You surely know that I’m a big lover of coconut oil because of its many healing properties, so it should come as no surprise that I also use coconut butter from time to time. Because every bit of the coconut is used in some way, such as in the making of coconut water, coconut milk, coconut nectar/coconut sugar, and even coconut flour, it’s often referred to as the tree of life, and that’s where coconut butter comes into the picture.
Coconut butter comes from the coconut meat. Essentially, it’s the ground-up meat that makes the nut butter-like consistency, though usually a bit more flaky. (1) The coconut has been a star superfood for some time now and has brought great health benefits to numerous cultures because it’s considered a valuable source of both food and medicine. Coconut butter has most of the same health-benefitting qualities as coconut oil, and then some. For instance, coconut benefits include aiding in weight loss, boosting immunity and more. How? I’m glad you asked.
Benefits of Coconut Butter
1. Aids Weight Loss
I know it may seem odd that eating fat will help you lose weight, but it’s possible if it’s a healthy fat. Of course, moderation is always important so don’t go all out on the coconut butter — however, having a little on a regular basis may just give your body what it needs in the category of healthy fats.
Interestingly, a group of farmers thought that by feeding their cattle coconut butter, the cattle would gain weight, therefore increasing their profitability. What happened? They lost weight! The reason is that the coconut butter is a medium-chain fatty acid. This type of fat gets burned for energy unlike long-chain fatty acids, making it quite a superfood. Additionally, it makes coconut butter a metabolism booster that increases calorie burn and energy levels. (2)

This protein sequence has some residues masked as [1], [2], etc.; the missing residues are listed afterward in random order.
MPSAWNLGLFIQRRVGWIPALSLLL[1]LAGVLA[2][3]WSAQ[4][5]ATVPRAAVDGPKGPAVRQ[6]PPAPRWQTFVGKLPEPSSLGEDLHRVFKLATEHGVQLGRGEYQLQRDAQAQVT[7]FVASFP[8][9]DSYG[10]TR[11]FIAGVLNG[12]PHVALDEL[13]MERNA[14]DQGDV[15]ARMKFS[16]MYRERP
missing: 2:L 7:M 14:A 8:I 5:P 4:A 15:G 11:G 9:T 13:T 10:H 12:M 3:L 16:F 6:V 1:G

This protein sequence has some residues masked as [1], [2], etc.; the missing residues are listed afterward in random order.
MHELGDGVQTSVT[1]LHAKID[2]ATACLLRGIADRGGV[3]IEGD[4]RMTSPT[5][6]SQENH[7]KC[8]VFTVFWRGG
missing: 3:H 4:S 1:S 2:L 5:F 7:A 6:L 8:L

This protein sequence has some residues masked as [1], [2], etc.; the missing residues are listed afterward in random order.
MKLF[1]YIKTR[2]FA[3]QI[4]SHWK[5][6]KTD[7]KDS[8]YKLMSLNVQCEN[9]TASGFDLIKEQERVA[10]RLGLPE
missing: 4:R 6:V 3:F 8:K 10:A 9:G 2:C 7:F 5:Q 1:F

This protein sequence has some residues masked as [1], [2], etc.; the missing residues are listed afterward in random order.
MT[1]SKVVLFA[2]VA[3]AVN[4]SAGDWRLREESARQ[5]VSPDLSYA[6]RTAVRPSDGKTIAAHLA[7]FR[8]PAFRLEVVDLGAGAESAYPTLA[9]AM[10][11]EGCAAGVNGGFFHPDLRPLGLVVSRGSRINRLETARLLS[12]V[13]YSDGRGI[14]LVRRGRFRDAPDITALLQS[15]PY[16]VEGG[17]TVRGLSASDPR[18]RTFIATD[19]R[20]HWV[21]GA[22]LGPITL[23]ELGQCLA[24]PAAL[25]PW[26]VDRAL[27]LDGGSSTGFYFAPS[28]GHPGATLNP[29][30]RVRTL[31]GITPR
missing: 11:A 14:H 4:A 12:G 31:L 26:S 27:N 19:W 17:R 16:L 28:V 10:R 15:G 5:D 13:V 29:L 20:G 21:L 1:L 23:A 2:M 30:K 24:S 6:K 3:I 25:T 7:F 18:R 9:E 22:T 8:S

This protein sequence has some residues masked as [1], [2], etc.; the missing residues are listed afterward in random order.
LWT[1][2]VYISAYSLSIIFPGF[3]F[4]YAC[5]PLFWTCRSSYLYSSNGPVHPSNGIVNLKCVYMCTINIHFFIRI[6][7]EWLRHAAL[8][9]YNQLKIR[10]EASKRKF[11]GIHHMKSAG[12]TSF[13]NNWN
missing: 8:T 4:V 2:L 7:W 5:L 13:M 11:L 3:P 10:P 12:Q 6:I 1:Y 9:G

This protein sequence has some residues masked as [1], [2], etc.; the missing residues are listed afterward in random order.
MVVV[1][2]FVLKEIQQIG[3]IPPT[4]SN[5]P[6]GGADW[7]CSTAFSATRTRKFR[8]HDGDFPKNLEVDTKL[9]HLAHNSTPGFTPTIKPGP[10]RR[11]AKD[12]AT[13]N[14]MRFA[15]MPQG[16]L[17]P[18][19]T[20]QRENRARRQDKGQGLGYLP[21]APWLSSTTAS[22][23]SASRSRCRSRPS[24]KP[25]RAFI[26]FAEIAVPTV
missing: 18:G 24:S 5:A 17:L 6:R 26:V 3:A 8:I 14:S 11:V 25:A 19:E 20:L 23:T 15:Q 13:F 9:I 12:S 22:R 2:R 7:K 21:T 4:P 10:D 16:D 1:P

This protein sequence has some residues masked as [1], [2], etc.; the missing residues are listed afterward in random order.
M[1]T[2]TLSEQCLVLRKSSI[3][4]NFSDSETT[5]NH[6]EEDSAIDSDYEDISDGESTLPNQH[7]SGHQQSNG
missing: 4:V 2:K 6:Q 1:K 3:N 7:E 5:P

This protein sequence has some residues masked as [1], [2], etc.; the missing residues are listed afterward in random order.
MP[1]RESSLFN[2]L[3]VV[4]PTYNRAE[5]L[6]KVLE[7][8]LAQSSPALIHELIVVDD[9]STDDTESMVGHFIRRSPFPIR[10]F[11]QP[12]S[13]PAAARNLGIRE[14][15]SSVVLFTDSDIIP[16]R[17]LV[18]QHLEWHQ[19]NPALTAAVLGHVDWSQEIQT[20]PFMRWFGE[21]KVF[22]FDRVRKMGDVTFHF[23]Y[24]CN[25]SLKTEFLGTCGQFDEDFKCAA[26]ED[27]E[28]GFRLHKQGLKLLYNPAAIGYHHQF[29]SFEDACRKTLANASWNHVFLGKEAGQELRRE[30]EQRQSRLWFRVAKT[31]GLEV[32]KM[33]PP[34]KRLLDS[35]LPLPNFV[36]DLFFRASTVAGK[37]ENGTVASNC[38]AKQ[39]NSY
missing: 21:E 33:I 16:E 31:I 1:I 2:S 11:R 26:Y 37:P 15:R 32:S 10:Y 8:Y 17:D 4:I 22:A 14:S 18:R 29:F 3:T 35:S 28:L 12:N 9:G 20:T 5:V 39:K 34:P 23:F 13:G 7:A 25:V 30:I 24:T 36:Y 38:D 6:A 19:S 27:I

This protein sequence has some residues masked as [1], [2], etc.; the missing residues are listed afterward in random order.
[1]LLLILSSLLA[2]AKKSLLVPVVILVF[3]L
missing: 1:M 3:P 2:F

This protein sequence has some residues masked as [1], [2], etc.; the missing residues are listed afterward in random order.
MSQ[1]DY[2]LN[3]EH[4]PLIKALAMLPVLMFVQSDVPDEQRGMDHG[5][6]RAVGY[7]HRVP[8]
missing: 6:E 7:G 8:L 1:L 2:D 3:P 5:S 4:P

2. Boosts Immunity
This superfood contains lauric acid. The HEAL Foundation reports that next to a mother’s milk for her newborn, coconut ranks as a second best choice for boosting immunity. Breast milk is one of the most effective ways to help a newborn gain a strong immune system. Studies indicate that 50 percent of breast milk is saturated fat, containing 20 percent lauric acid. Lauric acid is also found in coconut butter, which is a 12 carbon medium-chain length fatty acid. (3)
3. Can Ward Off Viruses
Coconut butter has many antibacterial characteristics. That lauric acid is pretty special since it has long been known to treat viral infections, such as the flu, the common cold, cold sores, genital herpes, genital warts and more. It can even help fight bronchitis, gonorrhea, yeast infections/candida, chlamydia and ringworm. (4)
4. Helps Prevent Diseases
Coconut butter is no different than coconut oil when it comes to helping alleviate the risk of disease. Research tells us that the medium-chain fatty acids found in coconut butter may help prevent and treat diseases like diabetes, osteoporosis, gallbladder disease, Crohn’s disease and even cancer. How? Because the medium-chain fatty acids are easier for the body to digest than long-chain versions, it offers more support for the body, helping reduce inflammation. While more studies are needed, it can certainly be an advantage when consumed in moderation. (5)
5. May Give Athletes a Performance Boost